TAMPA, Fla. (WFLA) – Gov. Ron DeSantis on Thursday night signed into law a bill that would ban abortions in Florida after six weeks of pregnancy. DeSantis quietly signed the bill (SB-300) — called Florida’s “Heartbeat Protection Act” — at his office at around 11 p.m., according to a Twitter post from the governor’s office.
“Signed the Heartbeat Protection Act, which expands pro-life protections and devotes resources to help young mothers and families,” the post read.
The bill will ban abortions after six weeks of pregnancy with exceptions for life-threatening medical complications. Pregnancies involving rape or incest can be terminated at up to 15 weeks, but documentation, such as a restraining order or police report, would be required.
Reproductive health advocates have called the parameters for exemptions restrictive, and have pointed out that many people do not find out they are pregnant until it is too late.
“This ban will compound the harms already done in Florida, denying people access to essential care and forcing some to carry pregnancies against their will. This is unconscionable and unsustainable,” said Stephanie Fraim, president and CEO of Planned Parenthood of Southwest and Central Florida. “Florida’s Planned Parenthood affiliates will do everything in our power to mitigate the harm of this ban and ensure that people can still get abortion care, whether in Florida or elsewhere.”
On Thursday, Republicans and Democrats duked it out on the House floor for nearly eight hours as they argued their opposing positions.
Rep. David Borrero (R-Miami) referred to abortion as “dismemberment of an innocent human child.” Rep. Robin Bartleman (D-Broward) disagreed, saying, “No one belongs in that room but me, my husband, my God and my doctor.”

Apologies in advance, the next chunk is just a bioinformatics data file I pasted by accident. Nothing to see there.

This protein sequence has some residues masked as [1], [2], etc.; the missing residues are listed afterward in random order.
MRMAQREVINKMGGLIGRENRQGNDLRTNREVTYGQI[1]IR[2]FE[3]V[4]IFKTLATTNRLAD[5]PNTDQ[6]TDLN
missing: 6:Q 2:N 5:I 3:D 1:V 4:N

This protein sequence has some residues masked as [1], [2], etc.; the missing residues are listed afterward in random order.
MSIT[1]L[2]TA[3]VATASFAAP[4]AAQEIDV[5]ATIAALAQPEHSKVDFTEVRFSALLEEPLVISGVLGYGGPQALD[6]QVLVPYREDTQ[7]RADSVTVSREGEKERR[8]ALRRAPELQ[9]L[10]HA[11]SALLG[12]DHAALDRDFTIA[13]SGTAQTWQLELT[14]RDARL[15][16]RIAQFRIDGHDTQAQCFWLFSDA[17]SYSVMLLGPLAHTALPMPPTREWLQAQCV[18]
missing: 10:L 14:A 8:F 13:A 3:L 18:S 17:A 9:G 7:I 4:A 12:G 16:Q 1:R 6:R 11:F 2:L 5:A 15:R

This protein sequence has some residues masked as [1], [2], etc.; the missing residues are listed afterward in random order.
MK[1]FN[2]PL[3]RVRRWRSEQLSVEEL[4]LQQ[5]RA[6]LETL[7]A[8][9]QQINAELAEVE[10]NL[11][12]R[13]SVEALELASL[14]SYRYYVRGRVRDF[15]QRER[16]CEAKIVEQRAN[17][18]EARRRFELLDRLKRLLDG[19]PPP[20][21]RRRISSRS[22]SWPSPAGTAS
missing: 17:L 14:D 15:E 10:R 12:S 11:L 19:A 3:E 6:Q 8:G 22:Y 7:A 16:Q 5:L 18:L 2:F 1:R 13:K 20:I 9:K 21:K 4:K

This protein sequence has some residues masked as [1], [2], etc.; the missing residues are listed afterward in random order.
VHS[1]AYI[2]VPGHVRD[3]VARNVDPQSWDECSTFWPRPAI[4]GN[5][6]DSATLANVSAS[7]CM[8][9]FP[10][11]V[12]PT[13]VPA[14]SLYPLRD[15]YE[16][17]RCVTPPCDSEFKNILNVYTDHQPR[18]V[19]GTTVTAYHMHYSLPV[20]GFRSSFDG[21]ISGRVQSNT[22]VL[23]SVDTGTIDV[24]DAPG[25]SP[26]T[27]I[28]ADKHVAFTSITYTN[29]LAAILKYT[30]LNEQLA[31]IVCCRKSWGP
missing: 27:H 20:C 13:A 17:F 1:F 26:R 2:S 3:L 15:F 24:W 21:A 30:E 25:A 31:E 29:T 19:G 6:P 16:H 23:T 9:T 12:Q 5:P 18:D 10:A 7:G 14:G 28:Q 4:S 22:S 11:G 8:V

Things got heated in the House gallery, too. Abortion rights protesters threw wads of paper at lawmakers on the chamber floor, prompting security to clear the gallery and close the chamber to spectators.
House Democrats fiercely opposed the legislation, but in the end, they were outnumbered by Republican supermajorities in both chambers. Still, voters in Tampa Bay appeared divided on either side of the issue.
“Every human being has been created in God’s image,” said Phyllis Esposito, with the Tampa Bay Pro-Life Alliance. “And to take somebody else’s life is never OK.”
May Thach, with the National Asian Pacific American Women’s Forum, disagreed, saying the legislation is “just an arbitrary number that again just further restricts people and their access to healthcare.”
Although the bill was signed, it faces a major roadblock before it can go into effect. One of the following events would first need to take place, at which point the bill would go into effect 30 days later:
- A decision by the Florida Supreme Court holds that the right to privacy enshrined in the Florida Constitution does not include a right to abortion
- A decision by the Florida Supreme Court in Planned Parenthood v. State, which allows the prohibition on abortions after 15 weeks in Florida statutes, to remain in effect, including a decision approving, in whole or in part, the first district court of appeal’s decision under review or a decision discharging jurisdiction
- An amendment to the Florida constitution clarifying that S. 23, Article I of the state constitution does not include a right to abortion
- A decision from the Florida Supreme Court, receding, in whole or in part, from in re T.W., 551 So. 2d 1186 (Fla. 1989), 312 North Fla. Women’s Health v. State, 866 So. 2d 612 (Fla. 2003), 313 or Gainesville Woman Care, LLC v. State, 210 So. 3d 1243 (Fla. 314 2017)
You can read SB-300, in its entirety, at Nexstar’s WFLA.